Ear problems in a child often leave parents worried, exhausted and frustrated, especially when symptoms develop at nighttime or on a weekend. Like other ear symptoms, ear odor and itching may indicate a serious problem. Knowing the facts about ear odor and itching—and how to deal with these common symptoms—can help you protect your child’s hearing.
Ear odors generally are a sign of ear drainage, which could be earwax, blood, pus or ear fluids. Using a flashlight to visually inspect your child’s ears can help you assess the ears for the presence of obvious drainage. The drainage may be thick or thin and can be clear, yellow or blood-tinged. According to MayoClinic.com, itchiness and an odorless ear discharge may occur in the early stages of an external ear infection, also called swimmer's ear; pus and excessive fluid drainage generally develop when your child’s ear infection worsens.
According to the American Academy of Otolaryngology-Head and Neck Surgery, itching, odor or ear discharge could also be a sign of cerumen impaction. Characterized by the presence of wax buildup in your child’s ear canals, cerumen impaction often causes a gradual loss of hearing as well.
Pain accompanying ear odors or itching typically indicates a more serious problem with your child’s ear, generally an ear infection. Older children should be able to tell you if they have ear pain, but younger children often indicate ear pain with their actions. According to Dr. Anthony Komaroff, author of “Harvard Medical School Family Health Guide,” signs of ear pain that younger children may demonstrate include excessive irritability, pulling or tugging on the affected ear or bouts of crying.
Ear discharge warrants a prompt visit to your child’s doctor, since it could be a sign of an ear infection or ruptured eardrum, notes Komaroff. Even if you don’t see signs of ear drainage, arranging an appointment with your child’s doctor is usually the safest option if your child has ear odor and itching. The doctor will use an otoscope to examine your child’s ears and determine the cause of these ear symptoms.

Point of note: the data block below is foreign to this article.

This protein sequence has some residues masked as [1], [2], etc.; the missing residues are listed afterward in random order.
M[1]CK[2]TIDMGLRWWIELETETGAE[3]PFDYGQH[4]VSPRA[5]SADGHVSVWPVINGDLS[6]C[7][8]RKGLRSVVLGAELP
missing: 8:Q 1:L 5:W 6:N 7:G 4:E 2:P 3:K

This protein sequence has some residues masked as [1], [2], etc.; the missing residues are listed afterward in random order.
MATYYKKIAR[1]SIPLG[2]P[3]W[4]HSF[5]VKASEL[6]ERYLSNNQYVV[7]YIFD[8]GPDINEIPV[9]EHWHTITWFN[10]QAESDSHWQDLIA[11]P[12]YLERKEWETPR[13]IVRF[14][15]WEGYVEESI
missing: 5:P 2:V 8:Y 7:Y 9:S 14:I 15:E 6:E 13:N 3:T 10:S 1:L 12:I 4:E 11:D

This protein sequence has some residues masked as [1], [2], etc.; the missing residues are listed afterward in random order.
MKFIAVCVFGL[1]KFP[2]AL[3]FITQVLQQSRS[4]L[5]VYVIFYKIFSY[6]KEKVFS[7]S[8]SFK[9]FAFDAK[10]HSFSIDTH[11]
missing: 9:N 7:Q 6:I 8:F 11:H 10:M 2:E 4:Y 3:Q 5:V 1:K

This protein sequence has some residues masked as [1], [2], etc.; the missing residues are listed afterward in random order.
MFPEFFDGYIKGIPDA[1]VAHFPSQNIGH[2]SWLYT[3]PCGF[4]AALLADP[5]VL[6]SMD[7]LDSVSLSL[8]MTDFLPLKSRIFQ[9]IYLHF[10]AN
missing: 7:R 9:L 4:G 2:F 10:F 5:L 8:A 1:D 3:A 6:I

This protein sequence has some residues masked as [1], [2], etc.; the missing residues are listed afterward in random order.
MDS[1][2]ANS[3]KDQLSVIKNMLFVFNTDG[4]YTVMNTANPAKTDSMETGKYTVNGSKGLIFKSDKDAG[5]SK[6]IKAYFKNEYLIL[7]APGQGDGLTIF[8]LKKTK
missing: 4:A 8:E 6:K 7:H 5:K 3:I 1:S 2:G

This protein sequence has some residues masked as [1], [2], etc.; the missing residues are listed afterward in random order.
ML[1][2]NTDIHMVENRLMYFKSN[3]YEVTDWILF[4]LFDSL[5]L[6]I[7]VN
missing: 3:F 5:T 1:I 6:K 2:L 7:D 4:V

Doctor removal of compacted ear wax typically occurs in a single office visit. During that visit, your child’s doctor may extract the wax manually or use a drop solution or irrigation to remove it from the ear canal. Treatment for an external ear infection generally involves medicated ear drops. The duration of treatment for an external ear infection varies depending on the cause and severity of the infection; typically, the medicated drops are applied once or twice daily for multiple days.
Never probe your child’s ears with sharp or pointed objects, such as cotton-tipped swabs, in an attempt to determine the cause of ear odor or itching. If a child has a wax blockage, inserting objects into the ear canal could shove the wax chunk further back into the ear, which may lead to problems with the eardrum. You could also accidentally scratch the surface of the ear canal, which could cause or worsen an ear infection.
- MayoClinic.com: Swimmer’s Ear Symptoms
- American Academy of Otolaryngology-Head and Neck Surgery: Ear Wax
- American Academy of Family Physicians: Cerumen Impaction
- “Harvard Medical School Family Health Guide”; Dr. Anthony Komaroff; 2004
- MayoClinic.com: Swimmer’s Ear Treatments and Drugs